Collection Item Summary:
In the spring of 1912 Thomas Wesley Benoist announced the completion of his firm's newest aircraft, the Type XII. It was a two-place tractor biplane, powered by a Roberts six-cylinder, 75-horsepower engine. It was one of the first closed-fuselage tractor airplanes to appear in the United States. Perhaps five Type XII aircraft were produced by the Benoist factory during the next year.
The NASM Benoist Type XII was constructed in the Benoist shop in St. Louis by its purchasers, Edward and Milton Korn. The Korn brothers began work on their airplane in March 1912. It was completed on May 20, and it was flown soon thereafter at Anna, Illinois. During the following year, the Korns performed numerous exhibitions with their Benoist. Most American aircraft produced during this period were close copies of Wright, Curtiss, or European machines. Benoist was one of the very few U.S. firms building and selling original designs in the pioneer era.
Collection Item Long Description:
In the spring of 1912 Thomas Wesley Benoist announced the completion of his firm's newest aircraft, a two-place tractor biplane. Powered by a Roberts six-cylinder, 75-horsepower engine, the airplane was the first tractor produced by Benoist and was one of the first closed-fuselage tractor airplanes to appear in the United States.
The new machine was identified as the Type XII. Perhaps five Type XII aircraft were produced by the Benoist factory during the next year. In December 1912, one of these airplanes, mounted on floats, made a highly publicized 3,157 km (1,973 mi) flight down the Missouri and Mississippi rivers, with Tony Janus at the controls. The other Type XII machines were sold to private exhibition pilots.
The NASM Benoist Type XII (factory No.32) was constructed in the Benoist shop in St. Louis by its purchasers, Edward and Milton Korn. The Korn brothers began work on their airplane in March 1912. It was completed on May 20, and it was flown soon thereafter at Anna, Illinois.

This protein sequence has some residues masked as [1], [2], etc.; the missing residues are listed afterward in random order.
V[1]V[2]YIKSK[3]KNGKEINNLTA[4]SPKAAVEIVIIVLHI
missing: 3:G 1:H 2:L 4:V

During the following year, the Korns performed numerous exhibitions with the Benoist. One important modification to the controls was made in this period. The ailerons fixed to the outer wing struts at the midpoint (warping, not moving ailerons) were replaced by normal ailerons hinged to the trailing edge of the upper wing.
The flying career of the Korn-built Benoist Type XII ended on the morning of August 13, 1913, when the Korns crashed while flying near their grandfather's farm at Montra, Ohio. Five days later, Milton Korn died from his injuries. Edward, the pilot, was badly hurt but recovered. The remains of the Korn Benoist were placed in storage after the accident.
In 1917-1918, Edward Korn allowed a group of manual arts students to rebuild the Benoist, but apparently it was not flown. During the course of the rebuilding a great many alterations were made to the original Benoist design. Of particular note was the substitution of a fuselage and tail having a different configuration than that of the original. At least three of the wing panels were repaired with different sized material.
After the airplane was reconstructed during the First World War, the Benoist was broken down and stored at Korn Airport in Jackson Center, Ohio. It remained there until Edward Korn donated it to the Smithsonian Institution in 1949. It was initially taken to a facility in Park Ridge, Illinois, which the National Air Museum then utilized for storage, and then moved to Washington, D.C., in 1951. The Korn Benoist Type XII was restored by NASM in 1981-1982. It was returned to its original 1912 factory-built configuration.
The NASM Benoist Type XII is an extraordinarily significant early airplane. It is a prime example of pre-World War I U.S. aeronautical technology. Most American aircraft produced during this period were direct copies of Wright, Curtiss or European machines. Benoist was one of the very few U.S. firms building and selling original designs in the pioneer era.
National Air and Space Museum
Do not reproduce without permission from the Smithsonian Institution, National Air and Space Museum
Thomas Wesley Benoist
Gift of Dr. Edward A. Korn.
- Airframe: Wood
- Covering: Rubberized Fabric
- Wingspan: 16.9 m (55 ft 5 in)
- Length: 7.2 m (23 ft 7 in)
- Height: 2.5 m (8 ft 2 in)
- Weight: approximately 475 kg (1,045 lb)
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National Air and Space Museum Collection
Country of Origin
United States of America
Tractor biplane with one 75-horsepower Roberts 6X six-cylinder engine. When the aircraft was restored, a rubberized finish was applied to the fabric to replicate the original. Over time, the finish has oxidized, resulting in an overall brown color. The photo of the Benoist-Korn with the overall white color shows the airplane as it appeared upon completion of the restoration in 1982, before the oxidation began.